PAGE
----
Should You Consider Genetic Testing for Breast & Ovarian Cancer?

Should You Consider Genetic Testing for Breast & Ovarian Cancer?


The recent news about Angelina Jolie’s decision to undergo a double mastectomy after hereditary cancer tests revealed an elevated cancer risk have many women (and some men) asking, “Should I have a cancer genetics evaluation?”

Hereditary testing involves a one hour appointment to gather your family history, evaluate a pedigree, and educate you about the risks and benefits of testing.

Kristine King, MD, an OB/GYN, board certified in Clinical Medical Genetics who practices at Valley Women’s Clinic, offers the following factors that may help you decide whether or not you should seek out genetic counseling:
• A cancer diagnosis before age 50
• More than one primary cancer in the same individual
• Multiple cancer diagnoses in paired organs (i.e. bilateral breast cancer)
• Rare cancers such as male breast cancer, pheochromocytoma (adrenal gland tumor), retinoblastoma (eye cancer)
• Families with specific cancer clusters (early onset breast and ovarian cancer, or colon and endometrial cancer)
• Three or more family members with the same cancer
• Family members with a known genetic mutation

Some primary care physicians will do genetic testing, but it may be to your advantage to seek out a genetics professional who will:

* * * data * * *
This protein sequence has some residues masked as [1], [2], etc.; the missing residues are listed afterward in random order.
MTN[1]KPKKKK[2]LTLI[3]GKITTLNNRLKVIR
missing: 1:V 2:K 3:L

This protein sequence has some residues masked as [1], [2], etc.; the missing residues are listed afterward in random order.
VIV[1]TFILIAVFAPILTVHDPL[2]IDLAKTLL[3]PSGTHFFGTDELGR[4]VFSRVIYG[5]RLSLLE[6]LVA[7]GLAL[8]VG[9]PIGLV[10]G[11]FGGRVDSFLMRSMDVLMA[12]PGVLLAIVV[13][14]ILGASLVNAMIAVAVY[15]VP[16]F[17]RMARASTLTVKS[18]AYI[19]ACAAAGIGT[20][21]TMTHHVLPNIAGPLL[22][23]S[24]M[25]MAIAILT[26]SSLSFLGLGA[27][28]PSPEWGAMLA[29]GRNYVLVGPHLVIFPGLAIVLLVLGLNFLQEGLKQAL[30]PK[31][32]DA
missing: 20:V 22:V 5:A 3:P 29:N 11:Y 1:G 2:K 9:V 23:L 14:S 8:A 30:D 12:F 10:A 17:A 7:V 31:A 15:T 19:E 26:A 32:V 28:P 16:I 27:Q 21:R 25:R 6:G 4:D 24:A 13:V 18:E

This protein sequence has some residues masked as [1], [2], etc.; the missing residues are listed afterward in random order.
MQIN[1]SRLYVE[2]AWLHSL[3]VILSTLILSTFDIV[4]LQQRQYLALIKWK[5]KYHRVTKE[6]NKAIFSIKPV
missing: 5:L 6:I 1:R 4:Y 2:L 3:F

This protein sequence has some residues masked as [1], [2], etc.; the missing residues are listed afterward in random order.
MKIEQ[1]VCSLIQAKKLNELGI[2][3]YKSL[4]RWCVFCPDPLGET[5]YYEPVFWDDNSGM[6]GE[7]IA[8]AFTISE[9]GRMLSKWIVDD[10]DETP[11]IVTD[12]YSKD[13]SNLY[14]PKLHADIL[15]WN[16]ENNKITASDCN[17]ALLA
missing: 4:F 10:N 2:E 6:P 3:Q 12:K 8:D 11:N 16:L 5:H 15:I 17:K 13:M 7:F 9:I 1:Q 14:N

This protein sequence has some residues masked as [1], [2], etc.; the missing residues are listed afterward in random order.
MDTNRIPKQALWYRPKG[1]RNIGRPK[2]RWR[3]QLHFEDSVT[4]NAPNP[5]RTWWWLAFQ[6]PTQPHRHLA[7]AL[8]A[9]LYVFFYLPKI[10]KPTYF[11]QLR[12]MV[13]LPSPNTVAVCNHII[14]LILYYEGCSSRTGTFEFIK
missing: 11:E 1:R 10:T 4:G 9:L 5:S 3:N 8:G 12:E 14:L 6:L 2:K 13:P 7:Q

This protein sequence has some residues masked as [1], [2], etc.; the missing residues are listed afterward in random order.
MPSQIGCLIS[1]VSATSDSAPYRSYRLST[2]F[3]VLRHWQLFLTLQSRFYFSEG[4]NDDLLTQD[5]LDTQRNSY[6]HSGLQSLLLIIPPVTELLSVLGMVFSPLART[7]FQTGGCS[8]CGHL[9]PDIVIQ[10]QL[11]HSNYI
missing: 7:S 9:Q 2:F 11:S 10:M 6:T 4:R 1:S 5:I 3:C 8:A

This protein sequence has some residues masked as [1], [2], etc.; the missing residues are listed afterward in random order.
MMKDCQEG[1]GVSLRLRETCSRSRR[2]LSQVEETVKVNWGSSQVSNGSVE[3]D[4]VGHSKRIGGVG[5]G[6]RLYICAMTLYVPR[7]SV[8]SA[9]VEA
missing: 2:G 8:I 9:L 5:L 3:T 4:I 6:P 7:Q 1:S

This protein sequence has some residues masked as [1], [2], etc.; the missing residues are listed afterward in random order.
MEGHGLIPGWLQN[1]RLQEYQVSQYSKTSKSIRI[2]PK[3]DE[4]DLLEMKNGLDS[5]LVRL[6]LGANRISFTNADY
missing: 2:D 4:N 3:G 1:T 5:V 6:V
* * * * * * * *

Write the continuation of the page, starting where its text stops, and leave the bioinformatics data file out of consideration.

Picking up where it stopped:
• Elicit and interpret a detailed, three-generation family history
• Determine which genetic testing is most appropriate (there are other genetic tests in place of, or in addition to the BRCA test that may be warranted)
• Discuss insurance coverage and potential genetic discrimination
• Interpret the genetic testing results
• Make cancer screening recommendations

It is important to note that not everyone needs genetic testing. Only 7 to 10 percent of breast cancer patients will have a genetic mutation that can be found. Current genetic testing will not find every cause of hereditary cancer, and people with negative genetic test results can still get cancer.

For more information, discuss this with your primary care physician or contact a certified genetics counselor. Dr. King can be reached at the Valley Women’s Clinic at 425.228.0722.


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Valley Medical Center's Marketing and Community Outreach Office